Death, taxes and reform are the three certainties that accompany planners along life’s endless cycleway. Insofar as the latter is concerned, this is one of the more turbulent periods.
White Papers come and White Papers go, but last year’s was particularly notable for it’s almost wholesale reimagining of the planning system.
“Radical reform unlike anything we have seen since the Second World War”, wrote the Prime Minister in his foreword to ‘Planning for the future’. “Not more fiddling around the edges, not simply painting over the damp patches, but levelling the foundations and building, from the ground up, a whole new planning system for England.”
And since? Well there has not been a dicky bird from the Government, which is perhaps still wading through the 44,000 submissions to the consultation, and the debate, such that one can have a debate about a Planning Bill that has not been written yet, seems to have been captured by those who do not like whatever might be in it.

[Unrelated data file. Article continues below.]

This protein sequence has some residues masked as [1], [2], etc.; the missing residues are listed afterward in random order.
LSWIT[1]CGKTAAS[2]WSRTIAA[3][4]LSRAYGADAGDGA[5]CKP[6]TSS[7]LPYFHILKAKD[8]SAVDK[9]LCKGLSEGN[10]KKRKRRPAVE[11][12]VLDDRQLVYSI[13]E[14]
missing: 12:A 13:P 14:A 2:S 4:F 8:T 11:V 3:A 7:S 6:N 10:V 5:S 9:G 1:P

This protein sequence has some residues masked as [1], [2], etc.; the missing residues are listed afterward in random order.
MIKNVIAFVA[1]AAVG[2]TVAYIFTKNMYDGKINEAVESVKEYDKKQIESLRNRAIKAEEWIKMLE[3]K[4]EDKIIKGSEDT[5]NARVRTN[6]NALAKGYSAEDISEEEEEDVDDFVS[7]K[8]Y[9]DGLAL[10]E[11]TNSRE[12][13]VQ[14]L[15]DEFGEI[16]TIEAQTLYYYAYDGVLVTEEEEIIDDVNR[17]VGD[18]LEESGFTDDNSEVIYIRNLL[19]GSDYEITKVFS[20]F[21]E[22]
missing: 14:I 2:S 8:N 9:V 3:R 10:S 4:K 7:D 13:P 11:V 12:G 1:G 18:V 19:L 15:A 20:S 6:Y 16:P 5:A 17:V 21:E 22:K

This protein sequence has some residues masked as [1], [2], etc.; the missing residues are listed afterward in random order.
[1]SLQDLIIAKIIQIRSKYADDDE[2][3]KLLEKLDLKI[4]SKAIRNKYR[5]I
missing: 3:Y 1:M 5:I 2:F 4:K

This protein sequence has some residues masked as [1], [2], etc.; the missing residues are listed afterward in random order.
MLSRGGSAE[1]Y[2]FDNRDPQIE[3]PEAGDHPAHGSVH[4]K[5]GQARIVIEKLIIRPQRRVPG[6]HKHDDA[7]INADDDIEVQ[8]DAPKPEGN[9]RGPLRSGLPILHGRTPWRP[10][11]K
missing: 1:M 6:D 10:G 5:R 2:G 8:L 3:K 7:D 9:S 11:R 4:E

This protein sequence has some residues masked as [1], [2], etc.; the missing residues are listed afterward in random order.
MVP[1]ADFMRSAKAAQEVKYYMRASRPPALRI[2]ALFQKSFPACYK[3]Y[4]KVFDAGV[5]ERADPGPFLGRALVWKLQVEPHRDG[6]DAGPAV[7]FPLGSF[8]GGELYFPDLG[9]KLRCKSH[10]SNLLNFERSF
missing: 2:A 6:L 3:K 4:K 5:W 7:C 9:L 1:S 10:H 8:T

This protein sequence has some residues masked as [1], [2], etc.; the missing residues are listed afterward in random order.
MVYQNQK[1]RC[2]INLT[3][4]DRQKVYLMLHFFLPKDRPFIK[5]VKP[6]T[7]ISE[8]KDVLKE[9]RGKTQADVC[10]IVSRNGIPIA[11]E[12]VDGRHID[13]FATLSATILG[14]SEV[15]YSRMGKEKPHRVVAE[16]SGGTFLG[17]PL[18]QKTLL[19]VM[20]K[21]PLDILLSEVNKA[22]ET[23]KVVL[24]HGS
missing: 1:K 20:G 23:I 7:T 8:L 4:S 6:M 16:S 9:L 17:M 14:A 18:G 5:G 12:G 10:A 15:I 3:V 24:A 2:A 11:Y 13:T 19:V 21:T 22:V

What then to make of the Housing, Communities and Local Government (HCLG) Select Committee’s report on the future of the planning system, which concluded with concerns about “the lack of detail, which has made it very difficult to assess the possible practical implications. The Government should consult on the details of proposed reforms to prevent unintended consequences and harms resulting from them”.
Does the Select Committee’s report provide proponents of the White Paper with the homework required to make the proposals more palatable? Or does the report provide opponents of the White Paper with enough ammunition to hole it below the water line? And what is a Select Committee anyway?
Sam Stafford puts these questions to Clive Betts MP, the Chair of the HCLG Committee who you will hear say that “In the Netherlands planning is seen as part of the solution. In the UK, too often, planning is seen as part of the problem”.
BECG proudly supports the 50 Shades of Planning Podcast from Samuel Stafford, Regional Strategic Land Director at Barratt Developments.